Confessing means we identify the sin by its true name and call it what it is.
    We must acknowledge and repent of specific sins, not merely offer a general confession of guilt.
    Though this confession is tied to sickness and healing, the principle is easily extended to confession of sin in any of life’s situations.

    Effective Praying Verse 16 - 18

    There are two features of effective prayer here.
    First, prayer must come from righteous people.
    A person must have a living faith shown by an obedient life.
    Second, effective prayer must have energy or persistence.
    Effective prayer comes from the heart of a believer whose passion is to see the will of God worked out in life.
    James uses Elijah as an illustration for what effective prayer looks like.
    Elijah knew God’s will so intimately that he could understand the exact time when the divine purposes were to occur.
    When to pray for the start and end of the drought.
    This example of Elijah should encourage us to seek a closeness in our walk with God so that we know and follow His will.
    Cupp’s prayer requirements

    Reclaiming Wanderers Verses 19-20

    As James is thinking of confessing sins, I think his mind turns to those who wandered away from God and need to be rescued.
    To wander or stray from the truth describes someone who has made a serious error, either in doctrine or in Christian living.
    To bring him back describes someone who returned to Christ after having left.
    I think James is discusses professing believers.
    The reference to one of you suggests that those involved claimed to be Christians.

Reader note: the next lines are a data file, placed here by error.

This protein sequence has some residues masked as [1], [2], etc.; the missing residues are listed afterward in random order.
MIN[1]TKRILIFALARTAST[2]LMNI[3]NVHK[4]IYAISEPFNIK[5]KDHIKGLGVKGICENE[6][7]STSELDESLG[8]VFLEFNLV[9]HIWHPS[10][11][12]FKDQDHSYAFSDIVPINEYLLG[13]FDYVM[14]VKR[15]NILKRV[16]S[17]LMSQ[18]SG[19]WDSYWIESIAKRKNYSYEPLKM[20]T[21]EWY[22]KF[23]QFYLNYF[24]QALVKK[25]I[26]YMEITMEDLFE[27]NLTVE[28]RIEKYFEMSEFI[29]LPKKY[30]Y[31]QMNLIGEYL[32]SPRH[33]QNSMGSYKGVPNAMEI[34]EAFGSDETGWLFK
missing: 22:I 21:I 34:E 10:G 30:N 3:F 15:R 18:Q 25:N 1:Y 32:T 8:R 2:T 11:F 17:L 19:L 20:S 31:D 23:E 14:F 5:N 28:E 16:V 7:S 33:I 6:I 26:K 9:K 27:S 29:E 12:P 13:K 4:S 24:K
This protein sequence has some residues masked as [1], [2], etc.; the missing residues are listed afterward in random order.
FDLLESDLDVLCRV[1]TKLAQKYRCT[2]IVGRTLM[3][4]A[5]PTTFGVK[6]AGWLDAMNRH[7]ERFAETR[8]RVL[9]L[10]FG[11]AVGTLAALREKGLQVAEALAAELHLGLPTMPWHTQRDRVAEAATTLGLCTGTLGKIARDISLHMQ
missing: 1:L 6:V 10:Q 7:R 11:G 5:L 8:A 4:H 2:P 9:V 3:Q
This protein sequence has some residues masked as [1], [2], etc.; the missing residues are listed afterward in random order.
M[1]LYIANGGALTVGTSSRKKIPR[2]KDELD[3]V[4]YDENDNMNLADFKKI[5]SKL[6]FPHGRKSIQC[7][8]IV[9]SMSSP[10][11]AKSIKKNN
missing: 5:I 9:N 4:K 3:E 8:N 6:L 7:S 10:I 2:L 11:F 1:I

The fact that the professing believer wandered away indicated a serious spiritual lapse.
    He’s not talking about professing faith in Jesus.
    It is a description of reclaiming a professing Christian who has wandered into sin.
    God’s grace has brought the wanderer home, and the backsliding is over.
    The question here is, how does God keep us in His family?
    How does He preserve our salvation to the end - eternal security.
    The answer James gives here is through you “the church.”
    Eternal security is accomplished through community.
    The church is one of the God-ordained means God uses to keep us faithful.
    God is sovereign, and He does the preserving, but He does it through the church looking out for, caring for, and loving one another to keep one another from sin.
    This is yet another reason we ought to be involved in the lives of others in the church.
    God has ordained brothers and sisters who will share life with you to keep you close to Him, to keep you obedient to His commands, and to preserve you until the Lord comes back.

    Application Time

    James has spent a lot of time urging us to have works that shows our faith in Jesus.
    Faith that works is ultimately aimed at giving great glory to Christ in our actions.
    What kind of difference does Christ make in your life?
    We need to show the world a radically different way to live so they might see our lives and give great glory to the One who saved us.
    Update commitment

    Let’s Pray!

      • James 5:13–20CSB